The Effects of Executives on Corporate Tax Avoidance

by R. Christopher Small, for The Harvard Law School Forum at Harvard Law School, March 19, 2010.

In the paper, The Effects of Executives on Corporate Tax Avoidance, which is forthcoming in the Accounting Review, we investigate whether individual executives have an effect on their firm’s tax avoidance that cannot be explained by characteristics of the firm. Despite decades of empirical research in corporate taxation, little attention has been focused on whether individual executives have an effect on their firm’s tax avoidance. Until recently, most empirical tax research focused on the role of firm characteristics in tax avoidance. In this prior literature, executives were either ignored or treated as homogenous inputs to the tax avoidance process. In contrast, our paper considers the possibility that individual top executives are partially responsible for variation in tax avoidance across firms, not necessarily through direct involvement in the tax function, but by setting the “tone at the top.”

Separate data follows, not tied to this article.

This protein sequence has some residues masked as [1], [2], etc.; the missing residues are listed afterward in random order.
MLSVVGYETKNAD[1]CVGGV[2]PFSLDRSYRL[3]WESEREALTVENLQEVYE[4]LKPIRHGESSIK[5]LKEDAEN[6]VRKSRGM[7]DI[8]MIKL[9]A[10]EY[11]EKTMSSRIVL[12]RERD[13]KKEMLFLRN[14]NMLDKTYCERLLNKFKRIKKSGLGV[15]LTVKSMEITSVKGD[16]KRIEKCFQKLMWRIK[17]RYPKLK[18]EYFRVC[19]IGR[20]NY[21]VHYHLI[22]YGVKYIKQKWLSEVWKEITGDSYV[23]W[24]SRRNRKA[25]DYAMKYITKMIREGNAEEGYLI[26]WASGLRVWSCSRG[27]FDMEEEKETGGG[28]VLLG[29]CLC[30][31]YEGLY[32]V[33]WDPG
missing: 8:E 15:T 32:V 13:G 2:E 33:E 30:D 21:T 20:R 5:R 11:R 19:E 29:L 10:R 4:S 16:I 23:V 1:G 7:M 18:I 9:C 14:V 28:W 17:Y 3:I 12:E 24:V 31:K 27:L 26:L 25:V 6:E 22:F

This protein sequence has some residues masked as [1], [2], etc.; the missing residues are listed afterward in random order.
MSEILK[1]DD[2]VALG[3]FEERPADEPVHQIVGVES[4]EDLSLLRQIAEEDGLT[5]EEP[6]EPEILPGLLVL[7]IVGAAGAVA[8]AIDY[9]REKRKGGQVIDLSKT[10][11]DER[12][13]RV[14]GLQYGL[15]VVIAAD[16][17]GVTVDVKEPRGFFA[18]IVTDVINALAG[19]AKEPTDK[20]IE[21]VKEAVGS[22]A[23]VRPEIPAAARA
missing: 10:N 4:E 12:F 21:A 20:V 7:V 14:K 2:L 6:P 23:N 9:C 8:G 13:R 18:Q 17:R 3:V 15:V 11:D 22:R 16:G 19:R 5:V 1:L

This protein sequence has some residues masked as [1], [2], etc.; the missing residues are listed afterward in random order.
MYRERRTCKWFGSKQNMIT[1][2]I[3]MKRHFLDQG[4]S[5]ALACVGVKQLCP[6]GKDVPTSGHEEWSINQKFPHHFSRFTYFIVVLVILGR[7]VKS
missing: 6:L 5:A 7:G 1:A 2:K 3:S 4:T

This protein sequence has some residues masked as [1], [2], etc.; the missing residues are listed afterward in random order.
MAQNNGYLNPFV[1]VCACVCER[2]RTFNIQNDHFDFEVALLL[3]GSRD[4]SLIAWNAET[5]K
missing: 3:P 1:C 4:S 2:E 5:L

We track the movement of 908 CEOs, CFOs and other executives across firms during the period 1992 to 2006. Examining executives who switch firms is important to control for firm fixed-effects and identify executive-specific effects. The results indicate that individual executives play a significant role in determining the level of tax avoidance that firms undertake incremental to characteristics of the firm. Analyzing the executive effects in event time shows results consistent with executive-specific tax avoidance that arises shortly after the executive arrives and mean reverts after the executive leaves. In addition, an executive’s effect on tax avoidance at his first firm tends to be positively associated with his effect at the second firm, mitigating potential concerns that our results are driven by random effective tax rate changes at only one firm during the executive’s tenure…(continue reading)

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